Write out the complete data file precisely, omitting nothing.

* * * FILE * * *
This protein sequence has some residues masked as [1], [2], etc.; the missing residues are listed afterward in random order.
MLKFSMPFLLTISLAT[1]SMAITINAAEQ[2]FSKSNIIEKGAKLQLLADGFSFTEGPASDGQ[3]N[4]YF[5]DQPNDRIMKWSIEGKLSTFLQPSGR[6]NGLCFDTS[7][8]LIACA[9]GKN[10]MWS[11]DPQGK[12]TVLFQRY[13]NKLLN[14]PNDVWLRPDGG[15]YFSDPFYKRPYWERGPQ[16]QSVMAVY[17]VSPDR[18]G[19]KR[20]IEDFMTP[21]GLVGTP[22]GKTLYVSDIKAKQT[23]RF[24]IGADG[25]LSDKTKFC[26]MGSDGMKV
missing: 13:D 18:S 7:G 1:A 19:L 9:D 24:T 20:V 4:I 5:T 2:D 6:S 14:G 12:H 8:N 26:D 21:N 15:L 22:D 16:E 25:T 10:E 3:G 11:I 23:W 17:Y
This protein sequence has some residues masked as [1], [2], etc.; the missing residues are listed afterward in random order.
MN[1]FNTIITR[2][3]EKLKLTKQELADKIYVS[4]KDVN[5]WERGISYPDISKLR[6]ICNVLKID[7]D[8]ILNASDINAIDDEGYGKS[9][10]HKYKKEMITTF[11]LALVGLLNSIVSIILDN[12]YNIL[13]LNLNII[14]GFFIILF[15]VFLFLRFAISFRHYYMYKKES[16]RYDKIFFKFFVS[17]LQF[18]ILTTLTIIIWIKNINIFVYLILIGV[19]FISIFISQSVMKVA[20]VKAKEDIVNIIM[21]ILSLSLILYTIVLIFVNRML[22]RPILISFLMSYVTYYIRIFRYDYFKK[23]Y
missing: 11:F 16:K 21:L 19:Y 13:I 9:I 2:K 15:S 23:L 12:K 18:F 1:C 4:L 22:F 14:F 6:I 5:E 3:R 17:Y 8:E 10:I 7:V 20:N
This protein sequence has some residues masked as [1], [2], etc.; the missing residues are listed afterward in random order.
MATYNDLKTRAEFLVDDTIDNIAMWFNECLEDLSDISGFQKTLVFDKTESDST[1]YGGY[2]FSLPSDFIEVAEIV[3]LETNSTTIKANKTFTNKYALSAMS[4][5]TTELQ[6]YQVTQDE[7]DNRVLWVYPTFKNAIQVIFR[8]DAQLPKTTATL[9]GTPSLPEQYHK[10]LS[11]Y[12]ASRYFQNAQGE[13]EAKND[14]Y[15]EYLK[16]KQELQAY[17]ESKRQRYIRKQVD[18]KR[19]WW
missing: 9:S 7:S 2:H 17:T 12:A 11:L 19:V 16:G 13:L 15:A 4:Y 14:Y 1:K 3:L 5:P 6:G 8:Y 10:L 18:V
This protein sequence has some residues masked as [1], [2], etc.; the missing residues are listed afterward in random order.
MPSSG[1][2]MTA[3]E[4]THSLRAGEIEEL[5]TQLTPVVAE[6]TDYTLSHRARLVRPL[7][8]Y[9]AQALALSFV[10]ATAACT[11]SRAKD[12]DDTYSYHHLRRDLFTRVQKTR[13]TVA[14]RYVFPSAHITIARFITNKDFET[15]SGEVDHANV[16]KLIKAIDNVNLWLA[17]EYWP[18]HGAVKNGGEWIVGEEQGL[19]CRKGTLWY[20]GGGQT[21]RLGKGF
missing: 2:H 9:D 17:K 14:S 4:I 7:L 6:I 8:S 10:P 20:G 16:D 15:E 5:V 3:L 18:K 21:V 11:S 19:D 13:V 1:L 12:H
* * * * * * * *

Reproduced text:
This protein sequence has some residues masked as [1], [2], etc.; the missing residues are listed afterward in random order.
MLKFSMPFLLTISLAT[1]SMAITINAAEQ[2]FSKSNIIEKGAKLQLLADGFSFTEGPASDGQ[3]N[4]YF[5]DQPNDRIMKWSIEGKLSTFLQPSGR[6]NGLCFDTS[7][8]LIACA[9]GKN[10]MWS[11]DPQGK[12]TVLFQRY[13]NKLLN[14]PNDVWLRPDGG[15]YFSDPFYKRPYWERGPQ[16]QSVMAVY[17]VSPDR[18]G[19]KR[20]IEDFMTP[21]GLVGTP[22]GKTLYVSDIKAKQT[23]RF[24]IGADG[25]LSDKTKFC[26]MGSDGMKV
missing: 13:D 18:S 7:G 1:A 19:L 9:D 24:T 20:V 4:I 5:T 2:D 6:S 14:G 12:H 8:N 26:D 21:N 15:L 22:D 16:E 25:T 10:E 3:G 11:I 23:W 17:Y
This protein sequence has some residues masked as [1], [2], etc.; the missing residues are listed afterward in random order.
MN[1]FNTIITR[2][3]EKLKLTKQELADKIYVS[4]KDVN[5]WERGISYPDISKLR[6]ICNVLKID[7]D[8]ILNASDINAIDDEGYGKS[9][10]HKYKKEMITTF[11]LALVGLLNSIVSIILDN[12]YNIL[13]LNLNII[14]GFFIILF[15]VFLFLRFAISFRHYYMYKKES[16]RYDKIFFKFFVS[17]LQF[18]ILTTLTIIIWIKNINIFVYLILIGV[19]FISIFISQSVMKVA[20]VKAKEDIVNIIM[21]ILSLSLILYTIVLIFVNRML[22]RPILISFLMSYVTYYIRIFRYDYFKK[23]Y
missing: 11:F 16:K 21:L 19:Y 13:I 9:I 2:K 15:S 23:L 12:K 18:F 1:C 4:L 22:F 14:F 6:I 5:E 3:R 17:Y 8:E 10:I 7:V 20:N
This protein sequence has some residues masked as [1], [2], etc.; the missing residues are listed afterward in random order.
MATYNDLKTRAEFLVDDTIDNIAMWFNECLEDLSDISGFQKTLVFDKTESDST[1]YGGY[2]FSLPSDFIEVAEIV[3]LETNSTTIKANKTFTNKYALSAMS[4][5]TTELQ[6]YQVTQDE[7]DNRVLWVYPTFKNAIQVIFR[8]DAQLPKTTATL[9]GTPSLPEQYHK[10]LS[11]Y[12]ASRYFQNAQGE[13]EAKND[14]Y[15]EYLK[16]KQELQAY[17]ESKRQRYIRKQVD[18]KR[19]WW
missing: 9:S 7:S 2:H 17:T 12:A 11:L 19:V 16:G 13:L 15:A 4:Y 14:Y 1:K 3:L 5:P 6:G 8:Y 10:L 18:V
This protein sequence has some residues masked as [1], [2], etc.; the missing residues are listed afterward in random order.
MPSSG[1][2]MTA[3]E[4]THSLRAGEIEEL[5]TQLTPVVAE[6]TDYTLSHRARLVRPL[7][8]Y[9]AQALALSFV[10]ATAACT[11]SRAKD[12]DDTYSYHHLRRDLFTRVQKTR[13]TVA[14]RYVFPSAHITIARFITNKDFET[15]SGEVDHANV[16]KLIKAIDNVNLWLA[17]EYWP[18]HGAVKNGGEWIVGEEQGL[19]CRKGTLWY[20]GGGQT[21]RLGKGF
missing: 2:H 9:D 17:K 14:S 4:I 7:L 6:I 8:S 10:P 20:G 16:D 15:E 5:V 3:L 18:K 21:V 11:S 19:D 13:V 1:L 12:H